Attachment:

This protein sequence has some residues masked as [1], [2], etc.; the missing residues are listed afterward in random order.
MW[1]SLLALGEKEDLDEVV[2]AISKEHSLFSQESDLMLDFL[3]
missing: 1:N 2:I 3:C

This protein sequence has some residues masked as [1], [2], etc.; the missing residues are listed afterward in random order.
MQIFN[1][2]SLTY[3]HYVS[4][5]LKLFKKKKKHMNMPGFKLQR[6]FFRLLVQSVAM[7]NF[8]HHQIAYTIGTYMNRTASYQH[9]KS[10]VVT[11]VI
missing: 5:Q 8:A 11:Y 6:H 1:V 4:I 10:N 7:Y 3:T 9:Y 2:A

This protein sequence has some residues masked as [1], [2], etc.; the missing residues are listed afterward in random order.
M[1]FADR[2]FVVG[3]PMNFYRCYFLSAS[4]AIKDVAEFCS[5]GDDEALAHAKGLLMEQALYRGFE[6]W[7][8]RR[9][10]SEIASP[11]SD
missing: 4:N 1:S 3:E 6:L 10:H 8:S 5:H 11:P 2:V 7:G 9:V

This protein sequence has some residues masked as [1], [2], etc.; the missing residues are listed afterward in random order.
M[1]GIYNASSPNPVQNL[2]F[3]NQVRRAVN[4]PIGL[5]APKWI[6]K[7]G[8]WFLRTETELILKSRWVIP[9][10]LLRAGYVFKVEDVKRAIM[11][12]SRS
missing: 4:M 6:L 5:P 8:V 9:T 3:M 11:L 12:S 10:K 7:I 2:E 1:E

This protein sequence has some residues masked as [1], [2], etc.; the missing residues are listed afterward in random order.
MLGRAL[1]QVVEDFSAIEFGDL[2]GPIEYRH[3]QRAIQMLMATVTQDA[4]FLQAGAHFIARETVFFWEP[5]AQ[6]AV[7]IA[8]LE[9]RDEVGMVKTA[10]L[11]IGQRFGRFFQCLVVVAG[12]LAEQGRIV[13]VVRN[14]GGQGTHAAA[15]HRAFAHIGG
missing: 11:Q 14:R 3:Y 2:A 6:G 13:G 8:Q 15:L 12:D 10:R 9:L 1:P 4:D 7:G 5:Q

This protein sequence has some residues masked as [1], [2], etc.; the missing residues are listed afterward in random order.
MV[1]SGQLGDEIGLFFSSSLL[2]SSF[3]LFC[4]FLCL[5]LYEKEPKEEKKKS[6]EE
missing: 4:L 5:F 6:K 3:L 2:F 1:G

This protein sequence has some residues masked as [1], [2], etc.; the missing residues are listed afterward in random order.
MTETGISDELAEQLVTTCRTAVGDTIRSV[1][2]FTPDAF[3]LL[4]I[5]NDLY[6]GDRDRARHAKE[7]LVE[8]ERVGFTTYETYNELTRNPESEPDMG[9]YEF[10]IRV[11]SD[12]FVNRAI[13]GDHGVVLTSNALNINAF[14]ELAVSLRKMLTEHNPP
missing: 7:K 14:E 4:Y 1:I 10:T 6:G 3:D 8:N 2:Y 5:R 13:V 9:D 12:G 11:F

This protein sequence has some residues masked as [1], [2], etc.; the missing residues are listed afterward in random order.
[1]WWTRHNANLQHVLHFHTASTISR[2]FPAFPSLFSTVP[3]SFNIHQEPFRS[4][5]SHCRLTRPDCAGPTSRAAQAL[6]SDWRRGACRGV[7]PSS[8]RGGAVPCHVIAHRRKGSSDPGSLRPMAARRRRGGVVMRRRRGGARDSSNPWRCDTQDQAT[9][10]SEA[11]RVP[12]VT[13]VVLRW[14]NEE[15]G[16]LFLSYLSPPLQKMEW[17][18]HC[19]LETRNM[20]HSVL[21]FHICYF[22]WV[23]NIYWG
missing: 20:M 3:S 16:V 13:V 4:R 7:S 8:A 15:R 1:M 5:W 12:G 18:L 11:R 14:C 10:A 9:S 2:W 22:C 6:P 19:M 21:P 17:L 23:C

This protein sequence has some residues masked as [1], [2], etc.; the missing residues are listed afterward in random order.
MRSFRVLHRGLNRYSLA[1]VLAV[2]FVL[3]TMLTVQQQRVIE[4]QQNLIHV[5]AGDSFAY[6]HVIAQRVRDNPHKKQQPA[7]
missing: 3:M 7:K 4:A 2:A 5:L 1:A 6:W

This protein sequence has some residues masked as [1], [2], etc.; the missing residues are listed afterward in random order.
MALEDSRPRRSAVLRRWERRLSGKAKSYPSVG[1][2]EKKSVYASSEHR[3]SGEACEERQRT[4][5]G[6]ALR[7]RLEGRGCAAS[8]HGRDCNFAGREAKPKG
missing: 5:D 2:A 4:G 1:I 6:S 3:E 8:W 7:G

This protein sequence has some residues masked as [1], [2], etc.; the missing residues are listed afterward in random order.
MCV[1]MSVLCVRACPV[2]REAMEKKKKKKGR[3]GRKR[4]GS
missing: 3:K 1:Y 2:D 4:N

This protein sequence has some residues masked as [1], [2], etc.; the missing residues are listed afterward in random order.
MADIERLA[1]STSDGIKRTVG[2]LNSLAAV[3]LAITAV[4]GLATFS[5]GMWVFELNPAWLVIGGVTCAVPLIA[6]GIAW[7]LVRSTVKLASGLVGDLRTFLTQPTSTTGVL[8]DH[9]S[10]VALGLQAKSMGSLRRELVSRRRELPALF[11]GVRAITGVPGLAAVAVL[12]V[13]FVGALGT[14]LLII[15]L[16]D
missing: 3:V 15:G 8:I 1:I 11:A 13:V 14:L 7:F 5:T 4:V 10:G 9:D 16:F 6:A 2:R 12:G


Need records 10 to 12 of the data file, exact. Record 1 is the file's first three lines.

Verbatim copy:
This protein sequence has some residues masked as [1], [2], etc.; the missing residues are listed afterward in random order.
MALEDSRPRRSAVLRRWERRLSGKAKSYPSVG[1][2]EKKSVYASSEHR[3]SGEACEERQRT[4][5]G[6]ALR[7]RLEGRGCAAS[8]HGRDCNFAGREAKPKG
missing: 5:D 2:A 4:G 1:I 6:S 3:E 8:W 7:G

This protein sequence has some residues masked as [1], [2], etc.; the missing residues are listed afterward in random order.
MCV[1]MSVLCVRACPV[2]REAMEKKKKKKGR[3]GRKR[4]GS
missing: 3:K 1:Y 2:D 4:N

This protein sequence has some residues masked as [1], [2], etc.; the missing residues are listed afterward in random order.
MADIERLA[1]STSDGIKRTVG[2]LNSLAAV[3]LAITAV[4]GLATFS[5]GMWVFELNPAWLVIGGVTCAVPLIA[6]GIAW[7]LVRSTVKLASGLVGDLRTFLTQPTSTTGVL[8]DH[9]S[10]VALGLQAKSMGSLRRELVSRRRELPALF[11]GVRAITGVPGLAAVAVL[12]V[13]FVGALGT[14]LLII[15]L[16]D
missing: 3:V 15:G 8:I 1:I 11:A 13:V 14:L 7:F 5:T 4:V 10:G 9:D 16:F 6:A 2:R 12:G